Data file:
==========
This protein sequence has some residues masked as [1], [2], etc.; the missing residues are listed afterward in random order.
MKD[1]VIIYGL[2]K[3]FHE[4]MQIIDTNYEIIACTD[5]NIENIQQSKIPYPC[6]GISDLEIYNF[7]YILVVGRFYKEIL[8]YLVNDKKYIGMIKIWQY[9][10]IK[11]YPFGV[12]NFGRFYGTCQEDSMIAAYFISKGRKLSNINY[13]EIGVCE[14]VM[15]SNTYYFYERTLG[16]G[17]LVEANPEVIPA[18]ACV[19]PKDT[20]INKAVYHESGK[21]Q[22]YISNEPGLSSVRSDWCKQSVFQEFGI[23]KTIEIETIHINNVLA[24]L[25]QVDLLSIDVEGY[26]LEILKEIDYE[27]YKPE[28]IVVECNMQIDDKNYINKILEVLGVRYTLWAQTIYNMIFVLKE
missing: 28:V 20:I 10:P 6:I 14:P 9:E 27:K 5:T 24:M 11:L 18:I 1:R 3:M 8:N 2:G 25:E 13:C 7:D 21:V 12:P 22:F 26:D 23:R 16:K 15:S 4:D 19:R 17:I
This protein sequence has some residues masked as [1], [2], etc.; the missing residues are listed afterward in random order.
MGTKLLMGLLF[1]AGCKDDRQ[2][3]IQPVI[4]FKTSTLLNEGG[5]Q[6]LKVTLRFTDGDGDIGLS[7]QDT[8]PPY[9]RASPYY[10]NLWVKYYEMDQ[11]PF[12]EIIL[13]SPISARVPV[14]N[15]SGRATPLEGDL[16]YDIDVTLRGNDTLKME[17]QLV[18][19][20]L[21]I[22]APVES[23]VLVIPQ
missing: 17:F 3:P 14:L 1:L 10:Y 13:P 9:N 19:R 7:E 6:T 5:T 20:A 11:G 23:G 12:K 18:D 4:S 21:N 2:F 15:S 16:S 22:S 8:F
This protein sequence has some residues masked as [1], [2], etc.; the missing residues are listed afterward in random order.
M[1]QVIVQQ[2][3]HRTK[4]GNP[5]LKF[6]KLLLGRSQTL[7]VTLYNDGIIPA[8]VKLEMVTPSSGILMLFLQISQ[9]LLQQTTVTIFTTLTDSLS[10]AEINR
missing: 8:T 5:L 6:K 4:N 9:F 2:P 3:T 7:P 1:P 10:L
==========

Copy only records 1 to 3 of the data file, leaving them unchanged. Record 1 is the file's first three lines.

This protein sequence has some residues masked as [1], [2], etc.; the missing residues are listed afterward in random order.
MKD[1]VIIYGL[2]K[3]FHE[4]MQIIDTNYEIIACTD[5]NIENIQQSKIPYPC[6]GISDLEIYNF[7]YILVVGRFYKEIL[8]YLVNDKKYIGMIKIWQY[9][10]IK[11]YPFGV[12]NFGRFYGTCQEDSMIAAYFISKGRKLSNINY[13]EIGVCE[14]VM[15]SNTYYFYERTLG[16]G[17]LVEANPEVIPA[18]ACV[19]PKDT[20]INKAVYHESGK[21]Q[22]YISNEPGLSSVRSDWCKQSVFQEFGI[23]KTIEIETIHINNVLA[24]L[25]QVDLLSIDVEGY[26]LEILKEIDYE[27]YKPE[28]IVVECNMQIDDKNYINKILEVLGVRYTLWAQTIYNMIFVLKE
missing: 28:V 20:I 10:P 6:I 14:P 9:E 27:K 5:T 24:M 11:L 18:I 1:R 3:M 8:N 2:G 25:E 13:C 7:D 21:V 12:P 22:F 26:D 23:R 16:K 15:S 4:D 19:R 17:I
This protein sequence has some residues masked as [1], [2], etc.; the missing residues are listed afterward in random order.
MGTKLLMGLLF[1]AGCKDDRQ[2][3]IQPVI[4]FKTSTLLNEGG[5]Q[6]LKVTLRFTDGDGDIGLS[7]QDT[8]PPY[9]RASPYY[10]NLWVKYYEMDQ[11]PF[12]EIIL[13]SPISARVPV[14]N[15]SGRATPLEGDL[16]YDIDVTLRGNDTLKME[17]QLV[18][19][20]L[21]I[22]APVES[23]VLVIPQ
missing: 17:F 3:P 14:L 1:L 10:Y 13:P 9:N 19:R 7:E 6:T 5:T 20:A 11:G 23:G 12:K 18:D 4:S 21:N 2:F 15:S 16:S 22:S 8:F
This protein sequence has some residues masked as [1], [2], etc.; the missing residues are listed afterward in random order.
M[1]QVIVQQ[2][3]HRTK[4]GNP[5]LKF[6]KLLLGRSQTL[7]VTLYNDGIIPA[8]VKLEMVTPSSGILMLFLQISQ[9]LLQQTTVTIFTTLTDSLS[10]AEINR
missing: 8:T 5:L 6:K 4:N 9:F 2:P 3:T 7:P 1:P 10:L